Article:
Add the PostIt by 3M to the list. Failed glue project.
"a slip of his mouse turned an intended 50% increase to her breast size into a 150% gain."
A slip of the mouse? lol
Super smash bros melee's wave dashing and l canceling were bugs that super charged the competitive scene
L cancelling is not a bug, it is an altered feature from smash 64, where it was called Z-cancelling and removed all of the lag from aerial attacks.
I also have a hard time to believe, that wavedashing is a bug, as they specificlly implemented a state transition for wavelanding (hitting the ground while in the airdodge animation), it is more a clever exploitation of this mechanic by jumping and immediatly airdodging into the ground, thus carrying over a whole lot of momentum.
As described in https://2ality.com/2013/10/typeof-null.html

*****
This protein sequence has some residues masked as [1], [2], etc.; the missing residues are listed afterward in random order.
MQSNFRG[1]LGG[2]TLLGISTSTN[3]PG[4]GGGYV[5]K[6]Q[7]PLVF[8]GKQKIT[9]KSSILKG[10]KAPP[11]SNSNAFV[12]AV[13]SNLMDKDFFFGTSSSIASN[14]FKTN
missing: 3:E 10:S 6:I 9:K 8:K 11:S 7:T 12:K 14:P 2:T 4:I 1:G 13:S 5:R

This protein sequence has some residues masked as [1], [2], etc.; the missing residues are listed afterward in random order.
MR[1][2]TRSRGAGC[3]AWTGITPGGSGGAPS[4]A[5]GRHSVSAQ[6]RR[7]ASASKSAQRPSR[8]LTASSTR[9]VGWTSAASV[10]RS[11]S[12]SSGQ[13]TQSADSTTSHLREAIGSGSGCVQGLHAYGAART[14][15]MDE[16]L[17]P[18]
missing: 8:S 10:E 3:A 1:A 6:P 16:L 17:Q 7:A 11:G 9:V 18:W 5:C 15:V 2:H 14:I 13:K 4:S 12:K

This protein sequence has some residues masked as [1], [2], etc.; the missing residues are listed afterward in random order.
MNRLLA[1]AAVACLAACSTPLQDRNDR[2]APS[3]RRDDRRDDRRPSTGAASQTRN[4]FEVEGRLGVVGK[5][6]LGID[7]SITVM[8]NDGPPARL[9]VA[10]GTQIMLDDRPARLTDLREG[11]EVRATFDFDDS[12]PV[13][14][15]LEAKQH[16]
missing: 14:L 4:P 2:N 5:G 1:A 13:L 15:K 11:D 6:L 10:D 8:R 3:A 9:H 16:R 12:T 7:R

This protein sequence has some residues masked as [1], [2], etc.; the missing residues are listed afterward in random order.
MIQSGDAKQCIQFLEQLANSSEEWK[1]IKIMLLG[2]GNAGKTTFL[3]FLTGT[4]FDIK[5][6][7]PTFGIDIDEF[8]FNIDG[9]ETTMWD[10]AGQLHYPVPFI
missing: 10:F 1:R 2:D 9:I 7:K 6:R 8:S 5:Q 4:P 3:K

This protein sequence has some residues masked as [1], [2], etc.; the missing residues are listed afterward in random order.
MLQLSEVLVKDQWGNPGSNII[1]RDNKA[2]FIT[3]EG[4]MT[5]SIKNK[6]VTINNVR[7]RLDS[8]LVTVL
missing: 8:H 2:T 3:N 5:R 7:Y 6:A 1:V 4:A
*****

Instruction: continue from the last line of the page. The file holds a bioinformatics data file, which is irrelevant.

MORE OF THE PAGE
Halo 2 had the bxr bug (sequence of the “b” button, the “x” button, and the right-trigger). If you executed the sequence with the right timing, aim, and proximity, it would immediately kill a nearby opponent (“b” triggered a melee which took down enemy shields, “x” cancelled the cooldown animation of the melee to begin the “reload” animation, and the right trigger would cancel the reload animation and shoot the opponent. Headshots on does with no shields were one-hit kills. This was a great bug because anyone could do it, but it required a lot of skill to execute. https://youtu.be/H8HtTQOXKA4
Superbouncing on the other hand was just annoying.
The problem with bxr is the rest of the game, maps, modes, weapons etc were not balanced around the br one shotting people. As someone who used it frequently I was not a fan and it only felt fun when other people didn't know how to do it yet which is bad game design.
Disagree. It brought balance to the game; otherwise it was about getting to the power weapons the fastest. This meant you had meaningful fights all over the map instead of the just clustering around rocket launcher spawn. I also played mostly MLG game modes where you started with battle rifles instead of SMGs, so that might explain some of our disagreement.
*foes, not "does" (autocorrect / missed the edit window)
Slient hill have a bug? I didn't know that